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Waylon Jepsen
Waylon Jepsen

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Layer 1 vs. Layer 2

If you are learning about web3, the chances are that you have heard different projects referred to as being a layer-one project or a layer-two project. Hearing these terms without any prior knowledge or context can be confusing. In this post, I'll explain the differences between layer one and layer two networks and provide examples of both.

Disclaimer: This is just a brief overview of the mentioned topics and is in no way a complete piece of work on the topic.

Layer 1

A layer one network is a network that acts as infrastructure for other projects to build on top of. A public decentralized layer one network's primary characteristic is its consensus mechanism. Different consensus mechanisms provide different levels of speed, security, and throughput. Some examples of layer one networks and their consensus mechanisms are given below. Two common categories of consensus mechanisms are proof of work (PoW) and proof of stake (PoS). Note that these are just two categories and that there are many unique PoS consensus mechanisms.

Bitcoin - Consensus: Proof of work, Native Token: BTC
Ethereum - Consensus: Proof of work (moving to proof of stake in Eth2), Native Token: Eth
Algorand - Consensus: Proof of Stake, Native Token: Alg
Hedera - Consensus: Proof of Stake, Native Token: hbar
Cardano - Consensus: Proof of Stake, Native Token: Ada

Qualities of Layer one networks

All layer one networks have a native token that serves as network fuel within the network. You use a network's native token to pay for network services like transactions, file services, and smart contract services. Note that not all layer one networks support the same array of services, although all support transactions. When comparing layer one networks, it is essential to learn about its consensus mechanism and the pros and or con's that it provides the network.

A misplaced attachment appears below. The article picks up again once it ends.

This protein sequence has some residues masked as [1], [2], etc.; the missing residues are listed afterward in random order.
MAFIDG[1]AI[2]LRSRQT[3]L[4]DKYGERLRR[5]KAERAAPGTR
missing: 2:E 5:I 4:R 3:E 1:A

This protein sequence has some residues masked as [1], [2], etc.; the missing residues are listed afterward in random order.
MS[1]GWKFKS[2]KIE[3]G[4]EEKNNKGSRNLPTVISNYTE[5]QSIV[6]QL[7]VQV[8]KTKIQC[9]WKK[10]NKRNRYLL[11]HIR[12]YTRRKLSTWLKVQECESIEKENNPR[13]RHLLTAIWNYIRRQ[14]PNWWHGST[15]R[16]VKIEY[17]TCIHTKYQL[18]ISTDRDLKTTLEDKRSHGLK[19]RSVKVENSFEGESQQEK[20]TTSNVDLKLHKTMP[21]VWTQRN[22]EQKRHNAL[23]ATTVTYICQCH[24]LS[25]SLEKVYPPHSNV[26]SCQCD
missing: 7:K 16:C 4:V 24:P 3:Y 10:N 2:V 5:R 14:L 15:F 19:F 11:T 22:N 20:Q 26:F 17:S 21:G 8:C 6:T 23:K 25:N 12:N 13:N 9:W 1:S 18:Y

Layer Two

Layer 2 networks extend the functionality of their layer 1 counterpart. This can be to increase the layer 1 network’s performance, reduce transaction fees, or increase programmability. For example, on Ethereum, where gas fees can be highly variable and transaction times slow, it is increasingly common for application developers to provide its user the ability to interact with a layer 2 network, like Polygon, to decrease their user’s fees and transaction latency.

Qualities of Layer Two Networks

Similar to how Layer 1 networks have different approaches to consensus, each layer 2 network will implement a scaling solution, or means to map transactions back to its layer 1. For instance, a commonly discussed layer 2 scaling solution is the implementation of zero-knowledge rollups. The idea is that a side-chain performs transaction ordering and processing and submits mathematical proof that they have processed the transactions fairly. Some examples of layer two scaling solutions are the Lightning Network, Polygon, and Starknet. The majority of scaling layer two solutions depend on cryptographic systems. For resources on the cryptography behind zero knowledge proofs I recommend this resource. The watered down version of what is happening, is that a mathematical proof is created by a verifier that some knowledge is correct.

Lightning Network - 2-party multi-signature channels
Starknet - Zero Knowledge Rollups
Polygon - Side Chains and Optimistic Rollups (coming soon)

Note that only layer one 1 with scaling limitations needs scaling solutions. Networks like Algorand and Hedera with high native speeds for scale don't need to scale with layer-2s because they scale at the network layer.

Discussion (3)

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protonmotivated profile image
Katie

Beautifully explained. Thank you!

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Waylon Jepsen Author

Thank you for reading!

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Suhail Kakar

Great explanations, Waylon!

Thanks for sharing :)